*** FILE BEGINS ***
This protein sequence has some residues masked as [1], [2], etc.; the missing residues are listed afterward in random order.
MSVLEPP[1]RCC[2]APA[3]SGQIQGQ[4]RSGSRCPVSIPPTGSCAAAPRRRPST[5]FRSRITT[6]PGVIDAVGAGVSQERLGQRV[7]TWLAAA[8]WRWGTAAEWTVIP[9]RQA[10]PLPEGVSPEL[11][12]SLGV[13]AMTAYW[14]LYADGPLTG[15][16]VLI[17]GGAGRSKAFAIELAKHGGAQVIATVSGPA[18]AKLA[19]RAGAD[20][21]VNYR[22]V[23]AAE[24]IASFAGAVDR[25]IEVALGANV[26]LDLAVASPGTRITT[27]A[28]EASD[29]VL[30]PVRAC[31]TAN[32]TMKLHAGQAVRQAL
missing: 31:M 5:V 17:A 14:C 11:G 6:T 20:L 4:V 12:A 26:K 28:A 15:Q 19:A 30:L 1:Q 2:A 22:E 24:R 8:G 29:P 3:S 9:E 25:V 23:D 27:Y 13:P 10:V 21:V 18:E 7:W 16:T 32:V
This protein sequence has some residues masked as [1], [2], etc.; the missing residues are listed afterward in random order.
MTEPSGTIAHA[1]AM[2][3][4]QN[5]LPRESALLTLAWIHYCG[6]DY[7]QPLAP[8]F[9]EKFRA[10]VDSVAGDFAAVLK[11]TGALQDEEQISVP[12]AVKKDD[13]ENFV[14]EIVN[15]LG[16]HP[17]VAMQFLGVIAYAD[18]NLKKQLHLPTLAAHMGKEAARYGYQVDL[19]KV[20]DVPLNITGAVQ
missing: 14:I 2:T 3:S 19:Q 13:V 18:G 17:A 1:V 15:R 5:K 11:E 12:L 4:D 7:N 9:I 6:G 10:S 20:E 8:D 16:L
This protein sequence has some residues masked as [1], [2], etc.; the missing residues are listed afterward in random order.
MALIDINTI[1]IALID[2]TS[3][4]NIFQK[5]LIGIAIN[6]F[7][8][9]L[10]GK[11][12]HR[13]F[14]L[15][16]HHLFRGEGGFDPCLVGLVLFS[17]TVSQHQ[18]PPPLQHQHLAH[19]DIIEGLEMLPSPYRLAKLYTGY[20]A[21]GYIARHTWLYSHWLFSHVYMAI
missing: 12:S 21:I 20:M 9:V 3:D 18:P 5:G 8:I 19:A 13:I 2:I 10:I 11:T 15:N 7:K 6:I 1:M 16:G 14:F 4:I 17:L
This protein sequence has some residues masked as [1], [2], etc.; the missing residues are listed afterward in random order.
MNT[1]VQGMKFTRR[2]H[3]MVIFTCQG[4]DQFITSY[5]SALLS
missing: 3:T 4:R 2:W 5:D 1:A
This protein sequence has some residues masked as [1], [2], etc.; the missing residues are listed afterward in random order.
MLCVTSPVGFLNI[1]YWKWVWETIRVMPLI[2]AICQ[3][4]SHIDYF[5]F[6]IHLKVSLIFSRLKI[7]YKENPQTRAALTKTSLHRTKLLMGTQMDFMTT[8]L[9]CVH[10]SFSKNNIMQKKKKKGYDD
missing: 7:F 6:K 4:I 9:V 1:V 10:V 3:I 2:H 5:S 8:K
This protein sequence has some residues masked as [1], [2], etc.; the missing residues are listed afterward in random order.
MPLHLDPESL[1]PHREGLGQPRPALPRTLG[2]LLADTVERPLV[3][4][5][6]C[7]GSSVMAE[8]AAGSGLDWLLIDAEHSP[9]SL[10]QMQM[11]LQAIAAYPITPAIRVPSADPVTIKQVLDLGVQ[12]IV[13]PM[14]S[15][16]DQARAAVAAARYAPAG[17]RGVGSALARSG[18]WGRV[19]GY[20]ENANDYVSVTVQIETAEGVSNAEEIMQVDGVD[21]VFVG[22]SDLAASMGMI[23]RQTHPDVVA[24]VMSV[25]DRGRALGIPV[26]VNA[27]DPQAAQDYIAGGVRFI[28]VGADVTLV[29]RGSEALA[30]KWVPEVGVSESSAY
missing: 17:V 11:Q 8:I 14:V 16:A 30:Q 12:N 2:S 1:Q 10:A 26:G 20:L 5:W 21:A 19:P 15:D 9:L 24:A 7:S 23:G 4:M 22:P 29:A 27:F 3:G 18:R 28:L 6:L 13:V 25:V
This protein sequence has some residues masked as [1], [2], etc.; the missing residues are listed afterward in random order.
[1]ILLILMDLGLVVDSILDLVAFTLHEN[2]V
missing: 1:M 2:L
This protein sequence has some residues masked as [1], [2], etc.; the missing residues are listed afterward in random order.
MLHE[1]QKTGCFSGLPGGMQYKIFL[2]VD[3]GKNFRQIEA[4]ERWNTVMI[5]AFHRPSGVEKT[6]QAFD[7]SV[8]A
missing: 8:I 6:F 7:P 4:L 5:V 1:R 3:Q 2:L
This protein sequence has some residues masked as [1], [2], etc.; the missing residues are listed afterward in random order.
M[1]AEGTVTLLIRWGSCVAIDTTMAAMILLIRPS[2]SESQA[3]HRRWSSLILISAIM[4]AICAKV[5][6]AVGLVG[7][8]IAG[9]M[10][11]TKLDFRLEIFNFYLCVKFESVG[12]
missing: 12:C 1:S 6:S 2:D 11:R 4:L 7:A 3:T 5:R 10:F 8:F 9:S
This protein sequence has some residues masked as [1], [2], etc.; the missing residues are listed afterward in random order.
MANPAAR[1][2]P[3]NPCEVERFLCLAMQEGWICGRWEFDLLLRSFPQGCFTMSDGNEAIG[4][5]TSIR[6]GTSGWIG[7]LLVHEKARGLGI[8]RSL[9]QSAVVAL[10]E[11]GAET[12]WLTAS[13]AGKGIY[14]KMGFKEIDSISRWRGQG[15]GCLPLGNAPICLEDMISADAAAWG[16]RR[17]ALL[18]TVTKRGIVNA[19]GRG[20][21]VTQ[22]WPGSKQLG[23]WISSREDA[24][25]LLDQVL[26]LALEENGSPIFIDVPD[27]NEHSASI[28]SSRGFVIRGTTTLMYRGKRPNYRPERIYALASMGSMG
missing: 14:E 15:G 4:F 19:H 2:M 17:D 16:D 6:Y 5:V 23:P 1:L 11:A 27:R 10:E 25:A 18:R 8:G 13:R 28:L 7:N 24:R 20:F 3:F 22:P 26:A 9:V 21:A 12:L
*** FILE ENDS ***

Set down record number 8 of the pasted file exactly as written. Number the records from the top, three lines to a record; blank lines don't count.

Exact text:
This protein sequence has some residues masked as [1], [2], etc.; the missing residues are listed afterward in random order.
MLHE[1]QKTGCFSGLPGGMQYKIFL[2]VD[3]GKNFRQIEA[4]ERWNTVMI[5]AFHRPSGVEKT[6]QAFD[7]SV[8]A
missing: 8:I 6:F 7:P 4:L 5:V 1:R 3:Q 2:L